He submitted his paper in 1969 to IEEE transactions on information theory. At the time, no one thought of quantum theory as a theory of information, and the manuscript was rejected. As far as I remember, he told me that he didn’t try to resubmit it anywhere, and that the message he received from most of the people around him (including his PhD. supervisor) was that these ideas aren’t “serious science”. Luckily, he sent copies of the manuscript to some of his colleagues, including Charlie Bennett, whom he knew from his undergraduate studies. As is well documented (see, e.g., Gilles Brassard’s piece here), these ideas were polished and later led to the development of Quantum Key Distribution.

The same manuscript that introduced quantum money also invented 1-of-2 oblivious transfer, which he called multiplexing. The catch? His result was, essentially, incorrect. A perfect 1-of-2 oblivious transfer, as he suggested is impossible; but imperfect variants are possible. It took more than 4 decades until André Chailloux, Gus Gutoski and Jamie Sikora fully resolved it. (And this work is part of a large project, tightly related to quantum coin-flipping, arguably, one of the deepest topics in quantum information science.) So, even though the scientific method (or, at least, its institutions) spectacularly failed in this case, the establishment had some reasons. In that regard, I recommend reading Asher Peres’s approach where he says that he “…was the referee who approved the publication of Nick Herbert’s FLASH paper, knowing perfectly well that it was wrong”. In other words, there are exceptional cases where even incorrect papers should get published. Unfortunately, there is no agreed-upon mechanism for that.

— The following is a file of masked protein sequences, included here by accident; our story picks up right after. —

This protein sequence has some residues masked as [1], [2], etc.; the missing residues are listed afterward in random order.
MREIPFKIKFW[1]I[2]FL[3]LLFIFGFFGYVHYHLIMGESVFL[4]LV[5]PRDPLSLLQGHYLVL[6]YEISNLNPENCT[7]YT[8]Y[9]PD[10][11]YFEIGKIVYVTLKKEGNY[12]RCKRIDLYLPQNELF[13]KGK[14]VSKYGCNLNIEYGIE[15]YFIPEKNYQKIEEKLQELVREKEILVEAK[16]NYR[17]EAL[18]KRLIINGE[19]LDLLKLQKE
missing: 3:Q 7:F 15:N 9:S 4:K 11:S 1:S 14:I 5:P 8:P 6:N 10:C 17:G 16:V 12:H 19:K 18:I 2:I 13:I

On a personal note, I have two vivid memories of him.

During my post-doc at Berkeley (2014), I came for a visit in Israel, and gave a talk about an adaptive attack on his scheme, based on a collaboration with Aharon Brodutch, Daniel Nagaj, and Dominique Unruh. The talk was at the Hebrew University and was still an ongoing project, and I was a bit nervous: I definitely didn’t want to insult him in any way. I remember Steve was only mildly interested during the talk. Later, I asked him for comments, and he kindly replied that this wasn’t how he imagined the quantum money would be used; for the attack to work, we assumed the attacker could ask for valid money back from the verifier. Of course, our goal was to spell out exactly how the scheme could be used securely, and non-trivial ways in which it wasn’t. This is exactly the type of questions asked in modern cryptography, and I feel he didn’t find these questions particularly interesting at the time.

Around the same time, I saw him on campus, and invited him to another lecture, this time, comparing quantum money and Bitcoin. He was familiar with Bitcoin (at the time, Bitcoin wasn’t as popular as it is today), and was very interested but refused. I offered him a ride, and tried to persuade him, but to no avail: the talk was at the Google startup campus at Tel-Aviv, and he was very concerned that there will be a security camera recording him entering the building. Last week I learned from his daughter, Sarah, (who was and still is very active in the Israeli Bitcoin scene), that they later viewed a recording of it.

In late 2020, I invited him for another lecture devoted to recent progress on quantum money and related topics, but he politely refused, since he was too weak to attend.

I would like to offer my deepest condolences to his family, friends, and colleagues. To read more about him and his work, see Scott Aaronson’s blog post.

~ by orsattath on August 14, 2021.